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Heat Forms Potentially Harmful Substance In High-fructose Corn Syrup, Bee Study Finds

Date:
August 27, 2009
Source:
American Chemical Society
Summary:
Researchers have established the conditions that foster formation of potentially dangerous levels of a toxic substance in the high-fructose corn syrup (HFCS) that is often fed to honey bees. Their study may also have implications for soft drinks and dozens of other human foods that contain HFCS. The substance, hydroxymethylfurfural, forms mainly from heating fructose.
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A new study shows that heat can produce a potentially toxic substance in high-fructose corn syrup that may kill honeybees.
Credit: Wikimedia Commons

Researchers have established the conditions that foster formation of potentially dangerous levels of a toxic substance in the high-fructose corn syrup (HFCS) that is often fed to honey bees. Their study, which appears in the current issue of ACS' bi-weekly Journal of Agricultural and Food Chemistry, may also have implications for soft drinks and dozens of other human foods that contain HFCS. The substance, hydroxymethylfurfural (HMF), forms mainly from heating fructose.

In the new study, Blaise LeBlanc and Gillian Eggleston and colleagues note HFCS's ubiquitous usage as a sweetener in beverages and processed foods. Some commercial beekeepers also feed it to bees to increase reproduction and honey production. When exposed to warm temperatures, HFCS can form HMF and kill honeybees. Some researchers believe that HMF may be a factor in Colony Collapse Disorder, a mysterious disease that has killed at least one-third of the honeybee population in the United States.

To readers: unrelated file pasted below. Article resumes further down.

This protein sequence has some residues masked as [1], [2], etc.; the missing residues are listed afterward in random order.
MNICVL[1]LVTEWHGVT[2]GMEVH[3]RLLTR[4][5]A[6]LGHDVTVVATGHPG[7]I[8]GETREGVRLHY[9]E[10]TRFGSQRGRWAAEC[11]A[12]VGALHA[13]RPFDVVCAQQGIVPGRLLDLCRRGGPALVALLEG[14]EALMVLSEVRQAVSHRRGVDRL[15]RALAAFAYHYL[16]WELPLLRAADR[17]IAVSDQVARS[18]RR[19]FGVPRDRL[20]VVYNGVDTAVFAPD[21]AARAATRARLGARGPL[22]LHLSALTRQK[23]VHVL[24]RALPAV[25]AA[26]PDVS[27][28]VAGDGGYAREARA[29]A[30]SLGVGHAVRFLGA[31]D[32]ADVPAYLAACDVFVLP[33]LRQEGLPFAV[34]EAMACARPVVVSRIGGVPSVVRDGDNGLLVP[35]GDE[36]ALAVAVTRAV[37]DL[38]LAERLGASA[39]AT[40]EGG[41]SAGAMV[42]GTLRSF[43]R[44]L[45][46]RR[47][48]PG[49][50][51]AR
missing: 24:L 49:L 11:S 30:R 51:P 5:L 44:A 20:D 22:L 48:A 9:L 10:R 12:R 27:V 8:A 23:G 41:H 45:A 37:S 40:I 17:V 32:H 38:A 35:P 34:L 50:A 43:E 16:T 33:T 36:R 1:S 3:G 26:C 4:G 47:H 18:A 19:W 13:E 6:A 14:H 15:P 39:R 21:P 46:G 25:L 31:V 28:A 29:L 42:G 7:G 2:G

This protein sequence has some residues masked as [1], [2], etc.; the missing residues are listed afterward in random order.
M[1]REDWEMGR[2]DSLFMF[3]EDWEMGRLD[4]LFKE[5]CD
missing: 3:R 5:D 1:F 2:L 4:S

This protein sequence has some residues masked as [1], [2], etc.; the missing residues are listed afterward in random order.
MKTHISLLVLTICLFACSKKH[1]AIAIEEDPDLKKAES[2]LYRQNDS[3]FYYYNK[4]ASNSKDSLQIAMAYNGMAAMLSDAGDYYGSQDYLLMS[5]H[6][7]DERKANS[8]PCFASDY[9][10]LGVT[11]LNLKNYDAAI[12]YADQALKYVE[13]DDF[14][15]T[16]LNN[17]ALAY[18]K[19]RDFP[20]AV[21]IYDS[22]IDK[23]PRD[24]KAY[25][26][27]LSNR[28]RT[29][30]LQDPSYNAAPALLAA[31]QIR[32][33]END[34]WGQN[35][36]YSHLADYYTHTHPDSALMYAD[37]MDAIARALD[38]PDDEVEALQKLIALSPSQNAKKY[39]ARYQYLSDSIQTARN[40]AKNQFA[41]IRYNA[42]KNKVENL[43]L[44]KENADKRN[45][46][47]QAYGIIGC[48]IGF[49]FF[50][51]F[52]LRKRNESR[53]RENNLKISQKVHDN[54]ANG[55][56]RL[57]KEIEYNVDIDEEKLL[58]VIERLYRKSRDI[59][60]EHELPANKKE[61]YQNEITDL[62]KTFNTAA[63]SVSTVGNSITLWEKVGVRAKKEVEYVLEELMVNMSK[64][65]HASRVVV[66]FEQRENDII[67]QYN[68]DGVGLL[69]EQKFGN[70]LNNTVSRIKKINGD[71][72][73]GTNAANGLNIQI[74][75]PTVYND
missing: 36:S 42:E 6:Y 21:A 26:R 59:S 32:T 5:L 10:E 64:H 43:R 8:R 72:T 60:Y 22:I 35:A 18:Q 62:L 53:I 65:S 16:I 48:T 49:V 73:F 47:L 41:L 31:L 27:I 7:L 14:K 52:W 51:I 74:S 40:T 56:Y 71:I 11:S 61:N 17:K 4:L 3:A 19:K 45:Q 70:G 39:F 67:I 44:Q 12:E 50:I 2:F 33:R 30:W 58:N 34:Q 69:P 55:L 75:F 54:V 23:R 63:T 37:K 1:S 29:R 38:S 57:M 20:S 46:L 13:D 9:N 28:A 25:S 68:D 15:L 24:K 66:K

The scientists measured levels of HMF in HFCS products from different manufacturers over a period of 35 days at different temperatures. As temperatures rose, levels of HMF increased steadily. Levels jumped dramatically at about 120 degrees Fahrenheit.

"The data are important for commercial beekeepers, for manufacturers of HFCS, and for purposes of food storage. Because HFCS is incorporated as a sweetener in many processed foods, the data from this study are important for human health as well," the report states. It adds that studies have linked HMF to DNA damage in humans. In addition, HMF breaks down in the body to other substances potentially more harmful than HMF.


Story Source:

The above post is reprinted from materials provided by American Chemical Society. Note: Materials may be edited for content and length.


Journal Reference:

  1. LeBlanc et al. Formation of Hydroxymethylfurfural in Domestic High-Fructose Corn Syrup and Its Toxicity to the Honey Bee (Apis mellifera). Journal of Agricultural and Food Chemistry, 2009; 57 (16): 7369 DOI: 10.1021/jf9014526

Cite This Page:

American Chemical Society. "Heat Forms Potentially Harmful Substance In High-fructose Corn Syrup, Bee Study Finds." ScienceDaily. ScienceDaily, 27 August 2009. <www.sciencedaily.com/releases/2009/08/090826110118.htm>.
American Chemical Society. (2009, August 27). Heat Forms Potentially Harmful Substance In High-fructose Corn Syrup, Bee Study Finds. ScienceDaily. Retrieved July 1, 2015 from www.sciencedaily.com/releases/2009/08/090826110118.htm
American Chemical Society. "Heat Forms Potentially Harmful Substance In High-fructose Corn Syrup, Bee Study Finds." ScienceDaily. www.sciencedaily.com/releases/2009/08/090826110118.htm (accessed July 1, 2015).

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